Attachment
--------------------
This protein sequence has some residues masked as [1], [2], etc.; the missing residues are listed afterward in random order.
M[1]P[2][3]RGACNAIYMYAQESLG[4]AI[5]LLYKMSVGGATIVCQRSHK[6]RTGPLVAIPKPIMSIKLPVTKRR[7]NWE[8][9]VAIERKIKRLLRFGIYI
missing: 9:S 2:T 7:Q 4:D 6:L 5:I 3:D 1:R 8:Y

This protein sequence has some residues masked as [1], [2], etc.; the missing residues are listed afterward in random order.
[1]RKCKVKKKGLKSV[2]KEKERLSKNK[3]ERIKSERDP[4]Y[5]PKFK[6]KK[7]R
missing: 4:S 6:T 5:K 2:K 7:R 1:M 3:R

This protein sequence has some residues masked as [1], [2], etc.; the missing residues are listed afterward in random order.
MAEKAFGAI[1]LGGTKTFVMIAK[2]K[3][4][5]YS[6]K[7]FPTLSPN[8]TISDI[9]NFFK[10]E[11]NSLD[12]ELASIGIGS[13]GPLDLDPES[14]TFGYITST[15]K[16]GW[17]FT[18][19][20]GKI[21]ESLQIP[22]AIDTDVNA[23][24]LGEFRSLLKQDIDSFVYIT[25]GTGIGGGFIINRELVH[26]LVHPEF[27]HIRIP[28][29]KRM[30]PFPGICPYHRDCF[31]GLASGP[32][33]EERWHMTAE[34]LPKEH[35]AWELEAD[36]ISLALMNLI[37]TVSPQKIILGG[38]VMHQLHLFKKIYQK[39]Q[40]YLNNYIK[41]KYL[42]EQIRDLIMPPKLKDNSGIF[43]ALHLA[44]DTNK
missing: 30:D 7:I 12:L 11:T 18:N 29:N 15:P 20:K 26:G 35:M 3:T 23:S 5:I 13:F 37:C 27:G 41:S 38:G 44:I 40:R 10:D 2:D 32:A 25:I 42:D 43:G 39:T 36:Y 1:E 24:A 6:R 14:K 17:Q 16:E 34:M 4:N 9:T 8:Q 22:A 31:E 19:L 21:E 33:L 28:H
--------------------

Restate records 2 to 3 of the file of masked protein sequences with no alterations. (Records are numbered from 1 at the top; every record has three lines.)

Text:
This protein sequence has some residues masked as [1], [2], etc.; the missing residues are listed afterward in random order.
[1]RKCKVKKKGLKSV[2]KEKERLSKNK[3]ERIKSERDP[4]Y[5]PKFK[6]KK[7]R
missing: 4:S 6:T 5:K 2:K 7:R 1:M 3:R

This protein sequence has some residues masked as [1], [2], etc.; the missing residues are listed afterward in random order.
MAEKAFGAI[1]LGGTKTFVMIAK[2]K[3][4][5]YS[6]K[7]FPTLSPN[8]TISDI[9]NFFK[10]E[11]NSLD[12]ELASIGIGS[13]GPLDLDPES[14]TFGYITST[15]K[16]GW[17]FT[18][19][20]GKI[21]ESLQIP[22]AIDTDVNA[23][24]LGEFRSLLKQDIDSFVYIT[25]GTGIGGGFIINRELVH[26]LVHPEF[27]HIRIP[28][29]KRM[30]PFPGICPYHRDCF[31]GLASGP[32][33]EERWHMTAE[34]LPKEH[35]AWELEAD[36]ISLALMNLI[37]TVSPQKIILGG[38]VMHQLHLFKKIYQK[39]Q[40]YLNNYIK[41]KYL[42]EQIRDLIMPPKLKDNSGIF[43]ALHLA[44]DTNK
missing: 30:D 7:I 12:L 11:T 18:N 29:N 15:P 20:K 26:G 35:M 3:T 23:S 5:I 13:F 37:C 27:G 41:S 38:G 44:I 40:R 10:D 2:D 32:A 25:I 42:D 43:G 39:T 36:Y 1:E 24:A 6:R 14:K 17:Q 16:E 34:M 4:N 9:T 8:Q 22:A 31:E 19:L 21:E 33:L 28:H